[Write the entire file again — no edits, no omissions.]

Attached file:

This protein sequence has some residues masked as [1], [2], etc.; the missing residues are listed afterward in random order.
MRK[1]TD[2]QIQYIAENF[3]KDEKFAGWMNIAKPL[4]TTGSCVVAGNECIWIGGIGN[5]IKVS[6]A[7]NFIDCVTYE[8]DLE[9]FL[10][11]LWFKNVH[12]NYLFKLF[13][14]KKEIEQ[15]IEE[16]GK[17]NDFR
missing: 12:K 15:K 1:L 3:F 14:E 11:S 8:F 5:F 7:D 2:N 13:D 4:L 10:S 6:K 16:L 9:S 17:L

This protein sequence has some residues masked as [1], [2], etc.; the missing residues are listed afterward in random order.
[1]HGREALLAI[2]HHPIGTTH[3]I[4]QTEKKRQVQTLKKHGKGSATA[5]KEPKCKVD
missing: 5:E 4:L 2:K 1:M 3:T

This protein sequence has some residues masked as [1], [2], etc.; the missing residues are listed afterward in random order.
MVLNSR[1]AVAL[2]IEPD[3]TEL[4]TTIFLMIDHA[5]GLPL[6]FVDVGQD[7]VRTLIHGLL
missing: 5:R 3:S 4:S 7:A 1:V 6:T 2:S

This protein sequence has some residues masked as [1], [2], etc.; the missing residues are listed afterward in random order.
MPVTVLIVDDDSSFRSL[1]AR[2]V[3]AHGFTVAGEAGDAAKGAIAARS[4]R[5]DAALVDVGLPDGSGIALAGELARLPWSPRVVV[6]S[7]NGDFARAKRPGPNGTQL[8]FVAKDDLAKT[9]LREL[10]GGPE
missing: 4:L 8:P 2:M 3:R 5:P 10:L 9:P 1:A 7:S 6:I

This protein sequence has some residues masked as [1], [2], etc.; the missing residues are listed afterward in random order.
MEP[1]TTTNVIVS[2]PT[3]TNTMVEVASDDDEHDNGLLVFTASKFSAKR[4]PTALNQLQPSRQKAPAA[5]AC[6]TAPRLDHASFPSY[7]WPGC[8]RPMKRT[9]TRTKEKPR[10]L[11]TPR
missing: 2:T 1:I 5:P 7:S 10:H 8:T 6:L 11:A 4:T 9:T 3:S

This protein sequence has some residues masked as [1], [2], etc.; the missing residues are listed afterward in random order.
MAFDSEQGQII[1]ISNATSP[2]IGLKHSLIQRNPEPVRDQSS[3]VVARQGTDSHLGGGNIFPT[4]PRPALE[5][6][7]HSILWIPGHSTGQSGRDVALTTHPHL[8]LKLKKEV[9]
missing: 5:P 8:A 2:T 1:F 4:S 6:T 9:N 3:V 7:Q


This protein sequence has some residues masked as [1], [2], etc.; the missing residues are listed afterward in random order.
MRK[1]TD[2]QIQYIAENF[3]KDEKFAGWMNIAKPL[4]TTGSCVVAGNECIWIGGIGN[5]IKVS[6]A[7]NFIDCVTYE[8]DLE[9]FL[10][11]LWFKNVH[12]NYLFKLF[13][14]KKEIEQ[15]IEE[16]GK[17]NDFR
missing: 12:K 15:K 1:L 3:F 14:E 11:S 8:F 5:F 7:D 2:N 13:D 4:L 10:S 6:K 16:L 9:S 17:L

This protein sequence has some residues masked as [1], [2], etc.; the missing residues are listed afterward in random order.
[1]HGREALLAI[2]HHPIGTTH[3]I[4]QTEKKRQVQTLKKHGKGSATA[5]KEPKCKVD
missing: 5:E 4:L 2:K 1:M 3:T

This protein sequence has some residues masked as [1], [2], etc.; the missing residues are listed afterward in random order.
MVLNSR[1]AVAL[2]IEPD[3]TEL[4]TTIFLMIDHA[5]GLPL[6]FVDVGQD[7]VRTLIHGLL
missing: 5:R 3:S 4:S 7:A 1:V 6:T 2:S

This protein sequence has some residues masked as [1], [2], etc.; the missing residues are listed afterward in random order.
MPVTVLIVDDDSSFRSL[1]AR[2]V[3]AHGFTVAGEAGDAAKGAIAARS[4]R[5]DAALVDVGLPDGSGIALAGELARLPWSPRVVV[6]S[7]NGDFARAKRPGPNGTQL[8]FVAKDDLAKT[9]LREL[10]GGPE
missing: 4:L 8:P 2:M 3:R 5:P 10:L 9:P 1:A 7:S 6:I

This protein sequence has some residues masked as [1], [2], etc.; the missing residues are listed afterward in random order.
MEP[1]TTTNVIVS[2]PT[3]TNTMVEVASDDDEHDNGLLVFTASKFSAKR[4]PTALNQLQPSRQKAPAA[5]AC[6]TAPRLDHASFPSY[7]WPGC[8]RPMKRT[9]TRTKEKPR[10]L[11]TPR
missing: 2:T 1:I 5:P 7:S 10:H 8:T 6:L 11:A 4:T 9:T 3:S

This protein sequence has some residues masked as [1], [2], etc.; the missing residues are listed afterward in random order.
MAFDSEQGQII[1]ISNATSP[2]IGLKHSLIQRNPEPVRDQSS[3]VVARQGTDSHLGGGNIFPT[4]PRPALE[5][6][7]HSILWIPGHSTGQSGRDVALTTHPHL[8]LKLKKEV[9]
missing: 5:P 8:A 2:T 1:F 4:S 6:T 9:N 3:V 7:Q